Erika Harrsch, "Currency Kites" (2012), mixed media on nylon ripstop spinnaker nylon with carbon and fiberglass rods, each approx. 45" x 25" (click to enlarge) (image via

Erika Harrsch, “Currency Kites” (2012), mixed media on nylon ripstop spinnaker nylon with carbon and fiberglass rods, each approx. 45″ x 25″ (click to enlarge) (image via

With the release this week of his proposed 2014 fiscal year budget, President Obama has followed through on his campaign promise to increase funding for the National Endowments for the Arts and Humanities and, in general, to support the arts.

The budget allocates $154.5 million to both the NEA and the NEH, which is a considerable jump up from the current funding that both agencies receive: roughly $139 million for each, after the sequester took effect last month and reduced their planned budgets by 5 percent. The NEA plans to use $74.8 million for direct endowment grants to arts organizations — including $10 million for its sometimes-criticized Our Town program, which is billed as “creative placemaking” — and $49.9 million for state/regional partnership grants; the NEH, meanwhile, wants to allocate $106.8 million for grant programs and $9 million for its Bridging Cultures program, whose goal is to promote cultural diversity across the country.

Obama’s proposed budget also includes $869 million for the Smithsonian Institution — a hefty $59 million more than the organization received in 2012 and was due to receive in 2013, until the sequester chopped $41 million. Of the fiscal year 2014 request, $55 million would go toward the construction of the National Museum of African American History and Culture.

PBS watchers and Big Bird enthusiasts will be happy to hear that the Corporation for Public Broadcasting also made it into the budget unscathed, receiving $445 million from the President, the same amount as last year. And Obama has requested $225.8 million for the Institute of Museum of Library Services, an increase 2.7 percent from the 2013 post-sequester amount, according to CultureGrrl.

CultureGrrl also points out that Obama is hoping to move forward with his plan to reduce the value of the deduction that taxpayers who earn over $250,000 may take on charitable donations, from the current 39.6 percent to 28 percent. She offers an example of what this means:

Under current law, if you donate $100 and are in the top tax bracket, your deduction of $100 from your taxable income could be worth a maximum of $39.60 in saved taxes. Under President Obama’s 28% limit, the value of the $100 deduction would be reduced from $39.60 to $28 or a decrease of almost 30% in the size of the benefit to you.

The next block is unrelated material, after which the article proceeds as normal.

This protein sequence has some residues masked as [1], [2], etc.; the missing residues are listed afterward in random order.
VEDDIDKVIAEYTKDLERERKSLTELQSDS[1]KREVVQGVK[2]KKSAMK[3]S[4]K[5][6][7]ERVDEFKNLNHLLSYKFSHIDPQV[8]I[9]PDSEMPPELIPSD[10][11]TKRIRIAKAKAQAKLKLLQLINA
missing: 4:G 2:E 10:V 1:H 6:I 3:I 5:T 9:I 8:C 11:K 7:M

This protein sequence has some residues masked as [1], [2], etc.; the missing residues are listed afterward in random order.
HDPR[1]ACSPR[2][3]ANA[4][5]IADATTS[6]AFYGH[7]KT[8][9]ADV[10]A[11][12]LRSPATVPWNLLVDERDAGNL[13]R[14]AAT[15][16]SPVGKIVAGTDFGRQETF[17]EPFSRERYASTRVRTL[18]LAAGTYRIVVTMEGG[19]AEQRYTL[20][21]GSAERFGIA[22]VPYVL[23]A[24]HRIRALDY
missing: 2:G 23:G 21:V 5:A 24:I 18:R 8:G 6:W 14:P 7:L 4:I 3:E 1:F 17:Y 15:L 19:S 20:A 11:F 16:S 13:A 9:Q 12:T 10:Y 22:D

The Chronicle of Higher Education points out that Obama has been trying to do this since 2009, to no avail, largely because of resistances from many nonprofits and charities.

Despite that, Obama’s proposed budget is obviously great news for the arts, a welcome relief after the arts-funding campaign battles of 2012 (remember Mitt Romney?). It’s also only the first step in what will likely be a long, drawn-out Congressional approval process. In the meantime, there’s always Kickstarter.

Jillian Steinhauer is a former senior editor of Hyperallergic. She writes largely about the intersection of art and politics but has also been known to write at length about cats. She won the 2014 Best...

5 replies on “Obama Proposes Arts Increases in 2014 Budget”

  1. I don’t suppose it matters that Obama’s budget will receive the same number of votes as any of his previous budget proposals: ZERO! So lets figure out what $154.5 MILLION X 0 equals? That’s right! ZERO! So what’s the point of this article? Zip, nada, bupkis.

    1. The point of this article is to explain what he’s officially proposed and to make it known that he’s trying, whether or not Congress ultimately approves everything. Pessimism aside, don’t you think that’s worth reporting?

      1. My budget proposal is for a hundred gazillion dollar arts funding increase. You should write an article about my budget proposal. Sure it’s two months late and nobody takes it seriously, but it’s still a really big increase.

          1. One meaningless budget is as worthy as another meaningless budget, but how sad is it when that meaningless budget is put forth by the President of the United States. I look forward to reading your article about next years meaningless POTUS proposals.

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